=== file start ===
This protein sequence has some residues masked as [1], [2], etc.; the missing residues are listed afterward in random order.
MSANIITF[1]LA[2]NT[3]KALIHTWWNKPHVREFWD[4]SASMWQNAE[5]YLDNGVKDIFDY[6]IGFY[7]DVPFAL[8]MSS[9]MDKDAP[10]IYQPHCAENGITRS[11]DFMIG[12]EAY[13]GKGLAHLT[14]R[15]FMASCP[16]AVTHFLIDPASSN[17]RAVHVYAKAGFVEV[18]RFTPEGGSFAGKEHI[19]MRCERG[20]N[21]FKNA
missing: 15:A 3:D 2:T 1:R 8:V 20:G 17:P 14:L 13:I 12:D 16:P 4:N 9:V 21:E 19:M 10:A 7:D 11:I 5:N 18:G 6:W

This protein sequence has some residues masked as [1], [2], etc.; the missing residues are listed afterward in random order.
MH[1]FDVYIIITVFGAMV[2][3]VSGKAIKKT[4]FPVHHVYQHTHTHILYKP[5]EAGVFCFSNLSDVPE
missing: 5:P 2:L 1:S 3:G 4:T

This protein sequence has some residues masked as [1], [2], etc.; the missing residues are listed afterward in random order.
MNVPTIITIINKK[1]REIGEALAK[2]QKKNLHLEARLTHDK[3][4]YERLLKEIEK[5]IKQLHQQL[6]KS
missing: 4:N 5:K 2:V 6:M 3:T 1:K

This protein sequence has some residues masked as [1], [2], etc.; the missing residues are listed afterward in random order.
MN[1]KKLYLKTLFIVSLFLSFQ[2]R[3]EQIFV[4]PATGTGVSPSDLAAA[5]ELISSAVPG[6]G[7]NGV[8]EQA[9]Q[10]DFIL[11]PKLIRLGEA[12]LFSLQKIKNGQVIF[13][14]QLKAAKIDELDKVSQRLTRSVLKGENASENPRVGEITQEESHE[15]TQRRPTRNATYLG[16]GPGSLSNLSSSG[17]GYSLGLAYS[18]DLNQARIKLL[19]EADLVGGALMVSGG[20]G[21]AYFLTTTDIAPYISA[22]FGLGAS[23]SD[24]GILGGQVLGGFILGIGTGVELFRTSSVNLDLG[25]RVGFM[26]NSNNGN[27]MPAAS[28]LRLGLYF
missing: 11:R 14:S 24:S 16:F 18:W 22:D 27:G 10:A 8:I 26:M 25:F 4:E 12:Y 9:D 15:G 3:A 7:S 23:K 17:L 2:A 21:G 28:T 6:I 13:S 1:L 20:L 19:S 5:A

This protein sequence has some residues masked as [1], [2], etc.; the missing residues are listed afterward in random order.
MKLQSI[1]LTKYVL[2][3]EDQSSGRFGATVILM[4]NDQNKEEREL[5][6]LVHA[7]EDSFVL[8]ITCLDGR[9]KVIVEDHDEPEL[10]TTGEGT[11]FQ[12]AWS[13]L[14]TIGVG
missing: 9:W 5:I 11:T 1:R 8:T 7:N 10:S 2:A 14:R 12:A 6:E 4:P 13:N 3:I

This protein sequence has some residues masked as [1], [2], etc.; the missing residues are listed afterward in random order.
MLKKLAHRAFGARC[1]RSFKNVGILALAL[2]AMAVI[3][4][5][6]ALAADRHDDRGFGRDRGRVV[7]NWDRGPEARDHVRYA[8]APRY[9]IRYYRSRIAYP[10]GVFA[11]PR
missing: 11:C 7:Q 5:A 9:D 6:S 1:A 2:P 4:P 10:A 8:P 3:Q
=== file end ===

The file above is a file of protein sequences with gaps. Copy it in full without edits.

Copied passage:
This protein sequence has some residues masked as [1], [2], etc.; the missing residues are listed afterward in random order.
MSANIITF[1]LA[2]NT[3]KALIHTWWNKPHVREFWD[4]SASMWQNAE[5]YLDNGVKDIFDY[6]IGFY[7]DVPFAL[8]MSS[9]MDKDAP[10]IYQPHCAENGITRS[11]DFMIG[12]EAY[13]GKGLAHLT[14]R[15]FMASCP[16]AVTHFLIDPASSN[17]RAVHVYAKAGFVEV[18]RFTPEGGSFAGKEHI[19]MRCERG[20]N[21]FKNA
missing: 15:A 3:D 2:T 1:R 8:V 20:G 17:P 14:L 13:I 12:D 16:P 4:N 9:V 21:E 19:M 10:A 7:D 11:I 5:N 18:G 6:W

This protein sequence has some residues masked as [1], [2], etc.; the missing residues are listed afterward in random order.
MH[1]FDVYIIITVFGAMV[2][3]VSGKAIKKT[4]FPVHHVYQHTHTHILYKP[5]EAGVFCFSNLSDVPE
missing: 5:P 2:L 1:S 3:G 4:T

This protein sequence has some residues masked as [1], [2], etc.; the missing residues are listed afterward in random order.
MNVPTIITIINKK[1]REIGEALAK[2]QKKNLHLEARLTHDK[3][4]YERLLKEIEK[5]IKQLHQQL[6]KS
missing: 4:N 5:K 2:V 6:M 3:T 1:K

This protein sequence has some residues masked as [1], [2], etc.; the missing residues are listed afterward in random order.
MN[1]KKLYLKTLFIVSLFLSFQ[2]R[3]EQIFV[4]PATGTGVSPSDLAAA[5]ELISSAVPG[6]G[7]NGV[8]EQA[9]Q[10]DFIL[11]PKLIRLGEA[12]LFSLQKIKNGQVIF[13][14]QLKAAKIDELDKVSQRLTRSVLKGENASENPRVGEITQEESHE[15]TQRRPTRNATYLG[16]GPGSLSNLSSSG[17]GYSLGLAYS[18]DLNQARIKLL[19]EADLVGGALMVSGG[20]G[21]AYFLTTTDIAPYISA[22]FGLGAS[23]SD[24]GILGGQVLGGFILGIGTGVELFRTSSVNLDLG[25]RVGFM[26]NSNNGN[27]MPAAS[28]LRLGLYF
missing: 11:R 14:S 24:S 16:F 18:W 22:D 27:G 10:A 8:I 26:M 25:F 4:E 12:Y 9:D 15:G 3:A 7:S 23:K 17:L 2:A 21:G 28:T 6:I 13:S 1:L 20:L 19:S 5:A

This protein sequence has some residues masked as [1], [2], etc.; the missing residues are listed afterward in random order.
MKLQSI[1]LTKYVL[2][3]EDQSSGRFGATVILM[4]NDQNKEEREL[5][6]LVHA[7]EDSFVL[8]ITCLDGR[9]KVIVEDHDEPEL[10]TTGEGT[11]FQ[12]AWS[13]L[14]TIGVG
missing: 9:W 5:I 11:T 1:R 8:T 7:N 10:S 2:A 14:R 12:A 6:E 4:P 13:N 3:I

This protein sequence has some residues masked as [1], [2], etc.; the missing residues are listed afterward in random order.
MLKKLAHRAFGARC[1]RSFKNVGILALAL[2]AMAVI[3][4][5][6]ALAADRHDDRGFGRDRGRVV[7]NWDRGPEARDHVRYA[8]APRY[9]IRYYRSRIAYP[10]GVFA[11]PR
missing: 11:C 7:Q 5:A 9:D 6:S 1:A 2:P 4:P 10:A 8:P 3:Q